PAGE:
Thanks to Richard Kennett, Assistant Headteacher at Gatehouse Green Trust in Bristol, HA Fellow and member of Secondary Committee, for this second post in his series about Empire. In my last blog I tried to suggest some practical ways to improve our teaching of Empire by focusing on asking different questions about Empire. In this blog I would like to continue with the same theme … Continue reading Empire blogpost 2: visualising Empire a bit differently
Thanks to Hugh Richards, Head of History at Huntington School in York and member of Secondary Committee for this blogpost! What do I mean by the ‘Historic Environment?’ At Huntington, we do the OCR B (SHP) GCSE. This includes our choice of historic environment, known as History Around Us, for which we teach a sequence of enquiries that totals about 20 lessons. This has … Continue reading See the sites: how to get more of the historic environment into your classroom.
Heather Sherman (@HeatherLaws88) teaches history at York College. In this blogpost, Heather persuades us to use local archives to improve our teaching of GCSE topics and to prepare students for further study. Heather argues that local archives challenge, diversify and humanise broader narratives, she explains how to go about contacting your local archives, she generously gives a link to a workbook you can take and … Continue reading Amazing archives: working with local history at GCSE and beyond
Thanks to David Ingledew (@Ingledew_j), Principal Lecturer in Education (History), University of Hertfordshire for putting together this music collection to help teachers teach LGBT+ history in LGBT+ history month or anytime. David gives us a short back story to 15 key tracks, provides a 40-track playlist and points us to the key Teaching History articles to read for ideas about how to use music in … Continue reading Using popular music for learning and teaching LGBT+ history
History teachers have pulled off incredible feats since the start of 2021 and are pulling together to get better at helping pupils to get better at history despite the ongoing pandemic disruption. #disthist has been useful for gathering ideas into one place in the twittersphere, the @histassoc remote learning hubs are available and @TMHistoryIcons held a really well-timed distance learning day that was so supportive. … Continue reading Enriching history in a time of Covid
Thanks to Anne Hooper, member of HA Secondary Committee for this blogpost. Anne continues our series reflecting on past Teaching History articles that can be dusted off, revisited and built upon in our practice today. As a young teacher back in 2001, reading Rob Phillips’ article in TH105 had an influence on my classroom practice which is still being felt nearly twenty years later. Using … Continue reading Back to the start of the lesson…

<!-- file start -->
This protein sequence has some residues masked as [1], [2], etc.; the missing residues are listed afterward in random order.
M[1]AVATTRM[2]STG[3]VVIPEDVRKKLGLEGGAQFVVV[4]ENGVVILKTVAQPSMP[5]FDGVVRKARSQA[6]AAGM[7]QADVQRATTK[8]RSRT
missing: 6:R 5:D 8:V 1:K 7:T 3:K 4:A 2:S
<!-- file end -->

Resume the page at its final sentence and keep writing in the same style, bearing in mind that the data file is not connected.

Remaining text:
Thanks to David Ingledew, Principal Lecturer in Education (History), University of Hertfordshire, for writing this blogpost. David picks up on previous Teaching History articles and shares some of his extensive knowledge of music to suggest tracks as sources that can be planned into your teaching of this topic. Coming soon, an equivalent list for Britain! Music can be a powerful resource in history learning and … Continue reading Using popular music for learning and teaching the struggle for black equality in the USA
In these strange times, we want #OBHD to be a supportive place for all history teachers valiantly rising to the many challenges of teaching remotely online. We will keep posting regularly and do let us know what is most useful to you. It’s going to be awhile until we can indulge our history nerdiness in museums in person – with or without out pupils. However, … Continue reading Meet me in the (virtual) museum
Thanks to Sally Burnham (@salburnham), SHP fellow, HA Secondary Committee member, history teacher in Lincolnshire and PGCE tutor at Nottingham University, for this blogpost. Sally reminds us of the importance of teaching local history and gives lots of top tips for including it across the key stages. When their eyes light up and they exclaim; ‘What? That really happened here, Miss?’ I smile to … Continue reading Why should I include local History in my curriculum?
This short blogpost is to draw your attention to source collections being produced by EUROCLIO on their Historiana website. The HA is a founding member of EUROCLIO – the European Network of History Educators. They exist to support and promote high quality history education in Europe and beyond. Richard Kennett and Helen Snelson are currently the HA’s reps and Rich has written a previous blogpost … Continue reading Spice up your sources!